Slow, Quick, Slow: How to Build Trust with Project Partners

Slow Quick Slow How to Build Trust with Project Partners

Construction is extremely complex, local, and specialized.
The reason we have subcontractors in many trades working on projects is that they have the specific skill and knowledge that is necessary to build a quality project. So, working with project partners that you trust is essential.

How can you build trust with your project partners?

  1. Be slow to get angry.
  2. Be quick to listen.
  3. Be slow to speak.

People make mistakes
When one of your partner projects blows it, it’s easy to jump to conclusions as to why it happened. Don’t immediately impute to them evil intentions. Make sure that you are slow to get angry, and you give them the benefit of the doubt.

Have a conversation with them about why that mistake happened.
Get on the phone or drive out to the job site, get face to face with them ideally, and let them give you their explanation. It’s natural to jump to conclusions, but later, when you try and figure out what happened, the data that you receive, many times, changes your perspective, and you see that you were wrong about the conclusion you reached. That’s why it’s so important to not only be slow to get angry but then quick to listen.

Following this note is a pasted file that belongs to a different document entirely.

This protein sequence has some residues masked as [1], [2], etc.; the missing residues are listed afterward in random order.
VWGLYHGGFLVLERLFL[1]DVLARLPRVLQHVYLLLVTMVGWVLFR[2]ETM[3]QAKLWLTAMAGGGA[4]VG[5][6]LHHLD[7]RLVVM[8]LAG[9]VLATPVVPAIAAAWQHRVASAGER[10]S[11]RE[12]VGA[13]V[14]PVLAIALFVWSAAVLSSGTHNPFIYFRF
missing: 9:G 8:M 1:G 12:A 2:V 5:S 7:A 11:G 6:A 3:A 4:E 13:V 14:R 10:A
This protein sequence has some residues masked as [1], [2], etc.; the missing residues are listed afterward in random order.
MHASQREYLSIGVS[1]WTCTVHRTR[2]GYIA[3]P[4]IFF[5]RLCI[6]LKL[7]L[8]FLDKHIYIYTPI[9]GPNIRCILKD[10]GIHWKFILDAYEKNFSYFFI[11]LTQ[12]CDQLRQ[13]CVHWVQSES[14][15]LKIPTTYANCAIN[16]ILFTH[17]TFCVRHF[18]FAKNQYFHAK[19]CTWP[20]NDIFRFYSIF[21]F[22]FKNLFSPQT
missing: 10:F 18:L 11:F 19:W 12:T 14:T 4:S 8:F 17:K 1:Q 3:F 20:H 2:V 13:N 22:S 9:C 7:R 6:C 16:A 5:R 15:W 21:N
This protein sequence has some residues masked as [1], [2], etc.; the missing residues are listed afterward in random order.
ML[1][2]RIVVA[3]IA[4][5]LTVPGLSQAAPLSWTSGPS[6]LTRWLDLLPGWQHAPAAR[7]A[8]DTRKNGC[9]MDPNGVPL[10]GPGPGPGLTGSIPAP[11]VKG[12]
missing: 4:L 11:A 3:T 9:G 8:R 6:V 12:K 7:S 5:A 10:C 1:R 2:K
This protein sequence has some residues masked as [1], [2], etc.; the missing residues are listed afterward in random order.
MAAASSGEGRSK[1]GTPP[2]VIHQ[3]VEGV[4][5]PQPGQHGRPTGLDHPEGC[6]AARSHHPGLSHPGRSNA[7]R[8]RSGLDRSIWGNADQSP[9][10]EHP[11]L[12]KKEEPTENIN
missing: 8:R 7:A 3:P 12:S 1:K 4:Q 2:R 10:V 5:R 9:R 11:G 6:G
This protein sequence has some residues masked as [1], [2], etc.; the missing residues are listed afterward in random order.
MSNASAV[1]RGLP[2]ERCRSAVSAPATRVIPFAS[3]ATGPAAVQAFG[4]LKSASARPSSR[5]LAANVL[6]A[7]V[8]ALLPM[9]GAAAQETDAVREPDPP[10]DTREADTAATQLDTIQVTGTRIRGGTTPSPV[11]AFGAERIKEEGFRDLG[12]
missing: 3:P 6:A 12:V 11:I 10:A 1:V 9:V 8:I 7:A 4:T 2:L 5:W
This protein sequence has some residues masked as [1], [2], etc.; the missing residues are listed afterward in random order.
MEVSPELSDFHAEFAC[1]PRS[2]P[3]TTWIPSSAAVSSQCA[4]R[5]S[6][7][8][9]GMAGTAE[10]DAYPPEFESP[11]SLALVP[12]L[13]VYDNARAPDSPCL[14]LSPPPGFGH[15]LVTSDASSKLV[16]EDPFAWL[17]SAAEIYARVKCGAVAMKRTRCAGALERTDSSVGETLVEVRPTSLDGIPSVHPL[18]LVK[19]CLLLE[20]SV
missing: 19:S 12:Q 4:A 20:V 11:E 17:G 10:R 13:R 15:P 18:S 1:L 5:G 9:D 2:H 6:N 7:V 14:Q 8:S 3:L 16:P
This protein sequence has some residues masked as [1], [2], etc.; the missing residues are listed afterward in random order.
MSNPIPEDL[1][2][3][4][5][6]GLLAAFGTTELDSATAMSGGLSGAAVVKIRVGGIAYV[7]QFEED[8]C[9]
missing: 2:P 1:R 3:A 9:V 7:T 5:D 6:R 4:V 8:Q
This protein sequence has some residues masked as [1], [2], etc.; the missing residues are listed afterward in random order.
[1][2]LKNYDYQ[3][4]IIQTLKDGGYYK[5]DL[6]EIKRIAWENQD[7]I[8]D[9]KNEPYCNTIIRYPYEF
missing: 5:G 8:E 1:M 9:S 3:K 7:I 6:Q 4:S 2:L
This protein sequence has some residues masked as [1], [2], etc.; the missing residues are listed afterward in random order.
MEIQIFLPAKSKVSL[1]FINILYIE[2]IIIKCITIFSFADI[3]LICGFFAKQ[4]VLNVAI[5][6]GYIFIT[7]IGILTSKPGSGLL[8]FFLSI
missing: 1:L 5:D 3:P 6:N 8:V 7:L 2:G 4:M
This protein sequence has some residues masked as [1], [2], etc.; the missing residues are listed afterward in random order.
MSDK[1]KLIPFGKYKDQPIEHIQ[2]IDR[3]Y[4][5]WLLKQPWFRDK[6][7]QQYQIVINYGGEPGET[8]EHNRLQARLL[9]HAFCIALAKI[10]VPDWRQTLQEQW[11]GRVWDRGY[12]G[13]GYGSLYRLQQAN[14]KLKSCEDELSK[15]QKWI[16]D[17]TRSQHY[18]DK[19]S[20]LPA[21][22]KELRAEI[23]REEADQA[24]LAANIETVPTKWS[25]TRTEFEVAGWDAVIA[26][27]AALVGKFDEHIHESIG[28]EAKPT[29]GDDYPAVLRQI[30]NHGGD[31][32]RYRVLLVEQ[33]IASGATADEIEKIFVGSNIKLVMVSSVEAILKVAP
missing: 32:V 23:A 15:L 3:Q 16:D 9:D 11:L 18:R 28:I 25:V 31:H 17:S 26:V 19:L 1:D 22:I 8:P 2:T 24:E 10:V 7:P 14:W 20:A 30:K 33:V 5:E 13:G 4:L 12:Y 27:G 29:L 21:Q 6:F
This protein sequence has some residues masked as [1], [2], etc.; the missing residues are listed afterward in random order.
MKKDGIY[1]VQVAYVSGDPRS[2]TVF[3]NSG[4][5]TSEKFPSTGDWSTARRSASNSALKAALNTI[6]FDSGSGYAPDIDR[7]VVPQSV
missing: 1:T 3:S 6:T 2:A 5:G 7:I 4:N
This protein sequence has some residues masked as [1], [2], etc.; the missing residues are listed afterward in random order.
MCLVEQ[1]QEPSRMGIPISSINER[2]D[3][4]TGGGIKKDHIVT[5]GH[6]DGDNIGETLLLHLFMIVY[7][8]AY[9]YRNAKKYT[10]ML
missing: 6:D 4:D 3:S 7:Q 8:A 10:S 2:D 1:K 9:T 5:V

Once you speak, you can’t take it back.
I have a house full of kids. They regularly get into spats with each other. My wife and I always encourage them to “take the log off the fire.” If you keep putting logs on a fire, the fire will keep burning. It’s the same thing with our words. The best ways to take the logs off the fire, dampen down a conflict, and to build trust with the project partners that you work with is to be slow to speak.

You know how vital project partners are to your success.
It’s easy to get angry, jump to conclusions, refuse to listen to other people’s perspectives, and fight to get the last word. It’s hard to build long-term relationships of trust. One of the best ways to improve trust is to be slow to wrath, quick to listen, and slow to speak.

This post is adapted from a recent podcast episode of Construction Genius.

Click the link to listen to the episode: